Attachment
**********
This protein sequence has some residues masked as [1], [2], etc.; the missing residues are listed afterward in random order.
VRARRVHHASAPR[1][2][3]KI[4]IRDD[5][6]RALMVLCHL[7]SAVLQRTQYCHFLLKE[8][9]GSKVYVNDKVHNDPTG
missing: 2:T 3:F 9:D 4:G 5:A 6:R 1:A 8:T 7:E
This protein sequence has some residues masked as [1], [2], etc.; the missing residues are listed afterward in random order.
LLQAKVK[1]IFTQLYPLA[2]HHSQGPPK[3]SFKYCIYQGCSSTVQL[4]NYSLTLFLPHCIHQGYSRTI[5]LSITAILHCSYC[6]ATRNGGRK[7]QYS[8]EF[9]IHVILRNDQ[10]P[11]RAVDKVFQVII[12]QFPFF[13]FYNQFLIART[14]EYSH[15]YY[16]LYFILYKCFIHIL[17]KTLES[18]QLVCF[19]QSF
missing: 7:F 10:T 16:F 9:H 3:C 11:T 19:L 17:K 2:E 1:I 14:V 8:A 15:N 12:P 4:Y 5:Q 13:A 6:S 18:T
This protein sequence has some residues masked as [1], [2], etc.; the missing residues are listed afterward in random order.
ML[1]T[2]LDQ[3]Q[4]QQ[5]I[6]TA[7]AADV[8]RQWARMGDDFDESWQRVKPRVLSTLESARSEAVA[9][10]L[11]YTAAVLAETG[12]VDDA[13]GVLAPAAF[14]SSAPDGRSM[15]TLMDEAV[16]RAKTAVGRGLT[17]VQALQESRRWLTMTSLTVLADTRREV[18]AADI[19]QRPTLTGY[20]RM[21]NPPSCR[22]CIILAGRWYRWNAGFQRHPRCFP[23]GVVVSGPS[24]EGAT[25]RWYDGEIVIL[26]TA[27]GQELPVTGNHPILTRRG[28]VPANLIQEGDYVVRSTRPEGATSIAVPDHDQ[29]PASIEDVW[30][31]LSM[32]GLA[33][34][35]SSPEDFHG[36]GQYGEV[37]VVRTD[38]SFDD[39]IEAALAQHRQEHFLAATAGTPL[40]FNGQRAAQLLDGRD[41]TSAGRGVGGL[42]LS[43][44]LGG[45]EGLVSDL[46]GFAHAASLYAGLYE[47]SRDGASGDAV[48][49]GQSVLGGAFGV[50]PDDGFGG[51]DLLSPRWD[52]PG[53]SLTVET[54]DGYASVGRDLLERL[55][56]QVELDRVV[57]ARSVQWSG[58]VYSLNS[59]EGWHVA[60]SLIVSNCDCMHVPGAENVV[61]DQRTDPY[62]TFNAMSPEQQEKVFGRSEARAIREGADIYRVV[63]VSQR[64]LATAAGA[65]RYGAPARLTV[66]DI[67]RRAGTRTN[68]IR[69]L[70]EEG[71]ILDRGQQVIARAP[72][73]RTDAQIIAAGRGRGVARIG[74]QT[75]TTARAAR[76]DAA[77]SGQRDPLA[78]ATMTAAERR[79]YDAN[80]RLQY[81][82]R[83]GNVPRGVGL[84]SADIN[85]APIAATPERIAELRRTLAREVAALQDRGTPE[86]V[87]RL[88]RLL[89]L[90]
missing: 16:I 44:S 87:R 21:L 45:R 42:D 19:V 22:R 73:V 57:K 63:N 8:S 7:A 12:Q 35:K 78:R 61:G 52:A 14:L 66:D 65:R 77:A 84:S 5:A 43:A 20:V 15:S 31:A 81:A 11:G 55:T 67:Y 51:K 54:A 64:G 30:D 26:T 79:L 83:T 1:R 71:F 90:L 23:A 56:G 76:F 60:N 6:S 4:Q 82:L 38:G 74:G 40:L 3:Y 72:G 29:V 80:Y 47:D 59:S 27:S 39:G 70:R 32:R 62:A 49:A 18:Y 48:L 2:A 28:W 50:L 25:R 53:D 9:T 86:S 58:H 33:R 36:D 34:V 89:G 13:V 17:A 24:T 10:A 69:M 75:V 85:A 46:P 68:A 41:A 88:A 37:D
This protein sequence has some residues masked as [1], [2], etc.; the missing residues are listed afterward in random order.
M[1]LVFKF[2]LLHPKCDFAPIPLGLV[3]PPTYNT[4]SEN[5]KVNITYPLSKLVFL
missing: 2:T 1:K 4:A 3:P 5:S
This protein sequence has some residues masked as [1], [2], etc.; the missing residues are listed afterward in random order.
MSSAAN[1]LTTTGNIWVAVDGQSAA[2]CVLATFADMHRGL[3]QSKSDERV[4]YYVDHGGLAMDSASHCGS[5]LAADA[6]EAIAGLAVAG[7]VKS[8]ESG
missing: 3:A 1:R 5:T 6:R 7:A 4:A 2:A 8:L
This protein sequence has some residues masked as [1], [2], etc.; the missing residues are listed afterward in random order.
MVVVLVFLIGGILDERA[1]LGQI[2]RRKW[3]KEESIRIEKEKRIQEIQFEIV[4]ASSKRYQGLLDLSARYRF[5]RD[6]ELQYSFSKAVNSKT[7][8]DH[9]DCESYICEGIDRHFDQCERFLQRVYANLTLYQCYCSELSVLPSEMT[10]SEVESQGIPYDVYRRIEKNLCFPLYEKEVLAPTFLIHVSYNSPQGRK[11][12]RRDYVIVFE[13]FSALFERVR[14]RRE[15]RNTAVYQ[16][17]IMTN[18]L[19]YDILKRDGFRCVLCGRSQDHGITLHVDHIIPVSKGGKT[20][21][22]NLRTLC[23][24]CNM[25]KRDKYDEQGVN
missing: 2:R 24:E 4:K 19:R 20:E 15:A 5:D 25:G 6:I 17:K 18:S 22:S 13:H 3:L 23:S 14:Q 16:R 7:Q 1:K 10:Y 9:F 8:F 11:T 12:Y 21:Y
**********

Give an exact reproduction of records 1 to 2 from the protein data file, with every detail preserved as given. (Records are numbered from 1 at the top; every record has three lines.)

This protein sequence has some residues masked as [1], [2], etc.; the missing residues are listed afterward in random order.
VRARRVHHASAPR[1][2][3]KI[4]IRDD[5][6]RALMVLCHL[7]SAVLQRTQYCHFLLKE[8][9]GSKVYVNDKVHNDPTG
missing: 2:T 3:F 9:D 4:G 5:A 6:R 1:A 8:T 7:E
This protein sequence has some residues masked as [1], [2], etc.; the missing residues are listed afterward in random order.
LLQAKVK[1]IFTQLYPLA[2]HHSQGPPK[3]SFKYCIYQGCSSTVQL[4]NYSLTLFLPHCIHQGYSRTI[5]LSITAILHCSYC[6]ATRNGGRK[7]QYS[8]EF[9]IHVILRNDQ[10]P[11]RAVDKVFQVII[12]QFPFF[13]FYNQFLIART[14]EYSH[15]YY[16]LYFILYKCFIHIL[17]KTLES[18]QLVCF[19]QSF
missing: 7:F 10:T 16:F 9:H 3:C 11:T 19:L 17:K 2:E 1:I 14:V 8:A 15:N 12:P 4:Y 5:Q 13:A 6:S 18:T